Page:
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Exploring the Ancient Past

What Did the Romans Eat?

By Natasha Sheldon

Roman cooking was not all about stuffed dormice. Everyday Roman food was simple and healthy and many Roman recipes still survive to this day

 

Judging by the evidence of recipes and carbonized shopping lists from Pompeii, the average Roman family’s diet would have been simple and nutritious. Some recipes may not be to our taste. But several other everyday Roman dishes have survived to the present day.

 

Staple Roman Foods.

 

  1. Grain.

Traditionally spelt was the cornerstone of the Roman diet. Known to the Romans as far, it had multiple uses. As flour or farina it could be baked into bread or panis. Alternatively it could be made into puls, a kind of porridge which was one of the oldest traditional Roman dishes. Spelt flour was also used to thicken sauces or to form the basis of sweet dishes such as tractum which was used in pastries and biscuits.

 

The agricultural texts of Cato and Columella are full of recipes for other types of grain. Millet, wheat and barley were all staples of the agricultural diet. They were either boiled and eaten plainly or flavoured with cheese, honey, eggs or milk. These porridges remained popular well into the empire with those of simple culinary tastes as well as the poor, who would have relied upon such economical dishes for survival.

 

2. Vegetables and Pulses..

 

Rome was well supplied with produce from the purpose built market gardens that sprang up on the city’s outskirts. Evidence indicates that lentils, chickpeas, beans, onions, leeks, celery, turnips, onions, garlic, carrots and parsnips were favourite household vegetables.

 

But there were more exotic additions to on sale in the city’s markets. Imported food stuffs such as dates were affordable and readily available.

 

Pulses were the basis of many dishes because they were available and versatile. They could be ground to form flour;  lomentum was one version made from broad beans. Pulses could also be served in salads with herbs and cheese or in stews and soups. They also made excellent snack food. Chickpeas were soaked and then oven roasted and salted, to be eaten like peanuts.

 

Cheese, like vegetables, was readily available and commonly used. It could either as fresh curds or preserved. Curd cheese was often mixed with herbs or sweetened with honey and nuts. Preserved cheese was pickled in brine or vinegar, salted or smoked.

 

Garum and Other Condiments.

 

Olive oil and wine were the most frequently served condiments for food. Wine would be boiled down to form sapa which was used as the basis of the many sauces served on the side with Roman meals. Herbs and spices were regularly added to these sauces, as well as fruit and honey, lending dishes a strong sweet and sour flavour.

 

Garum is probably the most infamous of the Roman condiments and was the ancient version of tomato ketchup. Also known as liquamen, garum came in various different grades of quality. It was manufactured commercially by fermenting mackerel and other fish in huge vats. Such was its popularity, it was transported all over the Roman Empire.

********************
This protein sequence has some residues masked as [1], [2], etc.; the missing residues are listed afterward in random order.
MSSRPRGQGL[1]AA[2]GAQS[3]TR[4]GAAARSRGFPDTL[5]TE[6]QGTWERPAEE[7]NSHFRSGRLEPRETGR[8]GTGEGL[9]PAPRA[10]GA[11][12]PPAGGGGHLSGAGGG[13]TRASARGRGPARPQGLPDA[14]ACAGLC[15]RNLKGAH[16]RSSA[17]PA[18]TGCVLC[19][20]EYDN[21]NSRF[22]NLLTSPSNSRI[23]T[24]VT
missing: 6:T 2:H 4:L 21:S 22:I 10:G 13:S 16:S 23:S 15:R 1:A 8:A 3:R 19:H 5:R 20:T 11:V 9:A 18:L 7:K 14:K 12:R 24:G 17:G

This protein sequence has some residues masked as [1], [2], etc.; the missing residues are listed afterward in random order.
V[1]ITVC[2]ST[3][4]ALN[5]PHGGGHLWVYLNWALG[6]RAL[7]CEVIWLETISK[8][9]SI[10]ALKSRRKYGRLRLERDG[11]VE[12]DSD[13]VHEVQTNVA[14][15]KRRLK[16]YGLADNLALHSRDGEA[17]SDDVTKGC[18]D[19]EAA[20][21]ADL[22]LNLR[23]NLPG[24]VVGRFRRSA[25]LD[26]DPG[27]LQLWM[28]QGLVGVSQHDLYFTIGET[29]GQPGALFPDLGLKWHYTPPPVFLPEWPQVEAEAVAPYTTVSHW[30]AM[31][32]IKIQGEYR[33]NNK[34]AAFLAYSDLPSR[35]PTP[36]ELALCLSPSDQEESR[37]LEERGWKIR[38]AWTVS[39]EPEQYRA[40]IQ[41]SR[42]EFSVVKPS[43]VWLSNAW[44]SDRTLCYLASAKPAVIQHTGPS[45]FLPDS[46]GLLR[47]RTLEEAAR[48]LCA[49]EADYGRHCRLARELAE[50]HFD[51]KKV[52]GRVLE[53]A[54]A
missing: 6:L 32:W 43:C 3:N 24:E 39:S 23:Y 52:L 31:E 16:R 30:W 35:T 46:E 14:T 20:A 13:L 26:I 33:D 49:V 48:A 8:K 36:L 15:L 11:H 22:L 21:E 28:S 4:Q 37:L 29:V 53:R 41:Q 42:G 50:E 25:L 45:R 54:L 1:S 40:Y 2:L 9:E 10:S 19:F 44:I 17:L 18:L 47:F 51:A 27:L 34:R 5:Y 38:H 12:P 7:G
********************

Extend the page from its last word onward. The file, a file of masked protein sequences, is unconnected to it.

However, garum does not feature as an ingredient in ordinary recipes where salt was more commonly used. It does feature however in the recipes of Apicius’s elaborate dinner party cookbook which suggests it was a more expensive elite condiment.

 

Meat Eating and the Romans.

 

Despite literary descriptions of grand Roman dinners, the common Roman diet include very little meat or fish.

With time, it did become more affordable and most people could only afford to eat meat once a week. It was also common for modest dinner party menus to include at least one main meat dish. But it was considered to be vulgarly ostentatious to serve meat with every course, as Petronius’s Trimalchio did at his famous dinner.

 

Popular meats included pork, lamb, game and beef, as well as chicken and goose. Dormice and wild birds such as thrushes and figpeckers were also eaten as delicacies.

 

The entire animal was used. Whilst whole roast suckling pigs could be served at feasts, so could thriftier dishes of offal in sauce. Sausages were also popular.

 

Fish was rare and so therefore costly, except for those living in coast regions. Despite its close proximity to the sea, Rome did not have a ready supply. Fish stock that was available in the city’s markets was commonly sold live from huge tanks.  Eels, anchovies and sardines and mullet were all popular choices.

 

Surviving Roman Recipes.

 

Many Roman ingredients and dishes bear little resemblance to modern Italian cuisine. Some, however, could form the basis of current Italian favourites:

 

  1. Laganon was the ancient version of pasta, made from wheat flour mixed to dough with water. Unlike modern pasta, it was fried and not boiled and used to scoop up the vegetable sauce usually served with it.
  2. Ancient Pesto. Columella describes a sauce made or ground pine nuts, hazelnuts or almonds, mixed with oil, peppered vinegar and cheese, with thyme, oregano or savory.

 

    Sources

    Grant, M, 1999, 'Roman Cookery'. Serif: London

    Matyszak, P, 2007, 'Ancient Rome on Five Denarii a Day'. Thames & Hudson

    Hooper, W D & Ash, H B, (Trans) 'Cato and Varro on Agriculture'. Loeb Classical Library

    Sullivan, J P, 'The Satyricon by Petronius'. Penguin Books

    Lucius Junius Moderatus Columella, 'On Agriculture'. Loeb Classical Library

    Faas, P, 2003, 'Around the Roman Table'. Macmillan